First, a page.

O'Donnell the Avenger - The Bravest of the Brave

Found in a pamphlet "Life of John Dillon MP, and William O'Brien MP, Ireland's patriots", NY, 1884 by Patrick J. Meehan, publisher of the Irish American.

In Newgate's gloomy prison they have dug a narrow grave,
And in it sleeps O'Donnell, the bravest of the brave;
From this world he sent a monster who is numbered with the damned,
The base and brutal Carey who disgraced his native land.

Now Carey's gone before the great tribune, where truth he had to tell,
Where all his perjured evidence could not save his soul from hell;
Where his crimes stood plain before him and he could not them deny,
And the blood of Irish martyrs for revenge did loudly cry.

He was the organizer of the mysterious Number One,
He planned the double murder and he led the bloody van;
For worldly greed he did the deed, his countrymen he sold,
Like Judas in the scripture for his Saxon master's gold.

O'Donnell left his native land when he was very young,
To seek an honest living in the land of Washington;
He bade adieu to Donegal and prayed that he might see
The Saxon driven from Lough Foyle and the green flag flying free.

He lived beneath the stars and stripes when fortune on him shone,
But thought he would return again to see his dear old home;
He was shadowed by detectives,so he bade his friends good-bye,
And started off for Africa, his fortune for to try.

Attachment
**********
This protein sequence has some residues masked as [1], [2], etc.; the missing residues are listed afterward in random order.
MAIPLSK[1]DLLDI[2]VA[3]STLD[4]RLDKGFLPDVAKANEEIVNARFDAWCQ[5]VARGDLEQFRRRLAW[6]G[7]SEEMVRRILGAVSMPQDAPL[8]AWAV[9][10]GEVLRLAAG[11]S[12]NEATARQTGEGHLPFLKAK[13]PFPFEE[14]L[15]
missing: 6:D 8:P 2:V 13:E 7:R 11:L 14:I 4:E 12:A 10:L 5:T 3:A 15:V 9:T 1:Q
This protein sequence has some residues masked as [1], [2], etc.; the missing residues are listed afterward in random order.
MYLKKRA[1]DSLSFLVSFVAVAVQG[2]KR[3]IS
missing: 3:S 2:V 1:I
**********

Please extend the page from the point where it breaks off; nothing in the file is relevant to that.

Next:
On board the Kinfaun Castle, from England he did sail,
She was a British steamship and carried the Capetown mail;
Among the cabin passengers he met an Irishman,
Who with his wife and family were bound for that foreign land.

They shook hands and made acquaintance in the real old Irish style,
The stranger looked suspicious, but vainly tried to smile;
He seemed to be in trouble or had something on his mind,
O'Donnell thought he mourned the loss of those he left behind.

Taws noted he kept a distance from the passengers and crew,
And always tried to hide his face from everybody's view;
Like Cain, when he slew Able, he could find no place to hide,
He fancied vengeance followed him upon the ocean wide.

When they arrived in Capetown a rumor did arise
That Carey, the informer, was among them in disguise;
The thought struck O'Donnell that Powers was the man,
And soon upon the Melrose they face to face did stand.

The informer had been drinking, his manner it was changed,
It seemed as though he got a blow that set his mind deranged;
He rushed upon O'Donnell and swore he would have his life,
But a bullet pierced his traitorous heart in the presence of his wife.

They found O'Donnell guilty in the very first degree,
But he simply stood in self defense before a brute at sea;
Who brought his wretched family to sorrow, grief and shame,
They will shake with fear and blush to hear their cowardly father's name.

Surrounded by his enemies and from his prison cell,
Marched O'Donnell to the gallows, and his look did plainly tell,
He would mount the tyrant's scaffold, his Saxon foes defy,
For Ireland and the Irish he was not afraid to die.